David and Bathsheba
v1 The next spring came. Kings usually went to fight wars during springtime. David sent Joab out with David’s officers and the *Israelite army. They defeated the *Ammonites and surrounded the city called Rabbah. But David stayed in Jerusalem.
(Verse 1 See also 1 Chronicles 20:1.)
Kings preferred not to fight wars in the winter. It was wet and often cold. The roads and the land became muddy. The soldiers could not move from one area to another. People would not be able to supply the soldiers with food and the other things that they needed. In chapter 10, the *Israelites had already fought the *Ammonites. David wanted to defeat them completely and take their capital city (see the notes on 10:3). Sometimes David led the army himself (10:17). At other times, he sent Joab out to lead the army (10:7). In this battle, David had sent Joab.
v2 One evening, David got up from his bed. He walked round on the roof of his palace. While he was on the roof, he saw a woman. This woman was having a bath. She was very beautiful. v3 David sent a servant to find out who she was. The servant said, ‘The woman is called Bathsheba. She is the daughter of Eliam, and the wife of Uriah (who belongs to the people called Hittites).’ v4 David sent his servants to get Bathsheba. She went to David. David had sex with her. (She had finished bleeding that month. She had just made herself *pure again.) Then she returned to her home. v5 Later, the woman discovered that she was expecting a baby. She sent a message to David and said, ‘I am expecting a baby.’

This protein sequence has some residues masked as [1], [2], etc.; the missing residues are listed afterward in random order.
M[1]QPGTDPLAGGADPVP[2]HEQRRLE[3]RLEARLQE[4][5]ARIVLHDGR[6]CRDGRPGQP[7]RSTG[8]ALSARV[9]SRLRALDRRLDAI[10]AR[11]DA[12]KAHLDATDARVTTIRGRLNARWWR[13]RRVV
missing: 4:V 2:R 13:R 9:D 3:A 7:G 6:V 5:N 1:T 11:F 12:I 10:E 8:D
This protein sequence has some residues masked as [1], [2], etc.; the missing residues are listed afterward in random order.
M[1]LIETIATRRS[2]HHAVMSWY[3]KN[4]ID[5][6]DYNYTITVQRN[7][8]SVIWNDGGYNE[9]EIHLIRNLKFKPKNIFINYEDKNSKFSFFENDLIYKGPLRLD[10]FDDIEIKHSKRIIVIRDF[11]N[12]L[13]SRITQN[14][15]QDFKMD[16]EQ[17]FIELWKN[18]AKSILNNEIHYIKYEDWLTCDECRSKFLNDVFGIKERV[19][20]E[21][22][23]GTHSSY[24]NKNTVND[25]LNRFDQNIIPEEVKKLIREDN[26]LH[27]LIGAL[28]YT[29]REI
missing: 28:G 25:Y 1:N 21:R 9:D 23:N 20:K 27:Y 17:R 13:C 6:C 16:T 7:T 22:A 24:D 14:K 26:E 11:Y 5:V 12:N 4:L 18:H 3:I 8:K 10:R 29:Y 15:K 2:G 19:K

Israel is a hot country after the winter. People used to get up early in the morning to do their work. They stopped in the afternoon when it became too hot. Then they went to bed. They slept until it was cooler. David’s palace had a flat roof. In the evening, it was cooler on the roof than inside the palace. There were many houses in Jerusalem. Some of them had a private garden. There would be a wall round the garden. Bathsheba probably had a bath in her private garden. People would not be able to see her. But David saw her because he was up high on his roof. He saw that she was beautiful. He had a strong desire for her.
Uriah came from the *Hittite nation. This nation had become very strong and it had defeated many other nations. The Hittites ruled many nations on the east side of *Israel for over 400 years. Then in the end, other nations defeated the *Hittite nation. This happened about 200 years before David became king. But *Hittite people still lived in many different countries. Uriah lived in Jerusalem. He was one of David’s best soldiers (23:39).